It would be hard to get a sense for that consensus by reading English-language media. Google News doesn’t have any breaking news from Madagascar – my last search turned up a 13-hour old story about the opposition’s threats to occupy buildings (and dozens of stories about the Dreamworks film.) While the New York Times’s Barry Bearak is one of the few US reporters to have meaningfully addressed the Madagascar story, the Times site doesn’t even have a newswire story about the current situation. And while my French sucks, my sense is that there’s not a ton of coverage there – a short piece just went up on Le Monde based on an AFP story.
So I’m doing what my Malagasy friends across the net are doing – religiously watching the #Madagascar tag on Twitter. That means I’m primarily reading Thierry Ratsizehena, a marketing and social media expert in Antananarivo, who is listening closely to news via television and radio, and sharing what he knows with his Twitter readers. Lova, who’s in the U.S., is translating his tweets into English and adding context and commentary. The two make a pretty effective news bureau, helping interested readers understand the few facts we’ve got from the ground and the numerous unanswered questions.
What we know:
– Four ministries are occupied by the opposition TGV. The party’s leader, Rajoelina, has asked his supporters to continue occupying the buildings, and some supportive crowds are surrounding buildings and chanting.
What we think we know:
– The President hasn’t been heard from, but his Prime Minister is evidently calling members of parliament to ensure they have support.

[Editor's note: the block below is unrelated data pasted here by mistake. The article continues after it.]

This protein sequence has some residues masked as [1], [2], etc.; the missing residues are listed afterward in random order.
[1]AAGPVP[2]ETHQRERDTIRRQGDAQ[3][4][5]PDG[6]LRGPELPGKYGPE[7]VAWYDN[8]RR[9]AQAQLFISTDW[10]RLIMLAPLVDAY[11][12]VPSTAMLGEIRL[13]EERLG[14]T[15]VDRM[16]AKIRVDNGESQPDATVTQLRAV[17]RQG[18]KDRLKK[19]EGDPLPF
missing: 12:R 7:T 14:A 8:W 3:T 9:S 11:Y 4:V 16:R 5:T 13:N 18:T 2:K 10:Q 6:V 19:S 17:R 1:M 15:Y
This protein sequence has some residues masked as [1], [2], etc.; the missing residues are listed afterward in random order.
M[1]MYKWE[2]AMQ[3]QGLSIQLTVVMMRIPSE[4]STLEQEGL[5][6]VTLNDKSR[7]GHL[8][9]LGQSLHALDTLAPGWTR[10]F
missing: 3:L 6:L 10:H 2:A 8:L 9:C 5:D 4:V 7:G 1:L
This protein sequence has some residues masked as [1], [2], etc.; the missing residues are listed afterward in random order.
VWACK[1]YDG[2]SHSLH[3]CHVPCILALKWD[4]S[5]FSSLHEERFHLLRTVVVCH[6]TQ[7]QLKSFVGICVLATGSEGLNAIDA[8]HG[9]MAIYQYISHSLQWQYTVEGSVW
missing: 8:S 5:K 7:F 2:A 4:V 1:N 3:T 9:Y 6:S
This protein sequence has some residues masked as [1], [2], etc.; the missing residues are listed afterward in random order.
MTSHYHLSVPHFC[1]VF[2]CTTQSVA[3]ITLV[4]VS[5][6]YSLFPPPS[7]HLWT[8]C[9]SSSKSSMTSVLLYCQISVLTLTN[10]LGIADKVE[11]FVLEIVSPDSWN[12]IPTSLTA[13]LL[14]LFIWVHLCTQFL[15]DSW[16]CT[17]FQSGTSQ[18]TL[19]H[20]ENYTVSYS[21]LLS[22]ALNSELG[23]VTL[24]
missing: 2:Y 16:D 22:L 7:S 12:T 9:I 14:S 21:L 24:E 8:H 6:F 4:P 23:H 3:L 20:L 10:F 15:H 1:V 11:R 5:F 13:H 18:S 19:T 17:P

– The armed forces held TGV forces outside their building for some time today, and eventually let some TGV figures inside to negotiate, perhaps to avoid violence.
– The events today appear to be largely nonviolent.
What we don’t know:
– Whether TGV will continue seizing ministries, or whether the President will try to use the armed forces to oust TGV and arrest Rajoelina
– How much public support there is either for the existing government or for TGV.
Confused? Yeah, so’s everyone watching this story. Which is why I wish we had more reporters on the ground and more analysis coming out.
The population of Madagascar is more than 20 million – roughly that of Australia. I realize this isn’t a helpful comparison, but I can’t help returning to the idea that there are roughly twice as many people in Madagascar than in Israel and Palestine, a part of the world where even minor political developments are followed around the world with passionate interest. I understand that the future of Madagascar probably won’t affect the future of US/Middle East relationships and that the Malagasy diaspora tends to be a lot quieter than supporters of Israel and Palestine… but it seems crazy that there’s apparently a single AFP stringer bringing this conflict to the world’s attention.
My work over the years suggests that you’re lots less likely to get media attention if you’re poor, far away, speak languages other than English and not involved with global terror or American military operations. Madagascar loses on all fronts. I’m proud that Global Voices is doing a good job of covering this story, but really wish we had a bit more company.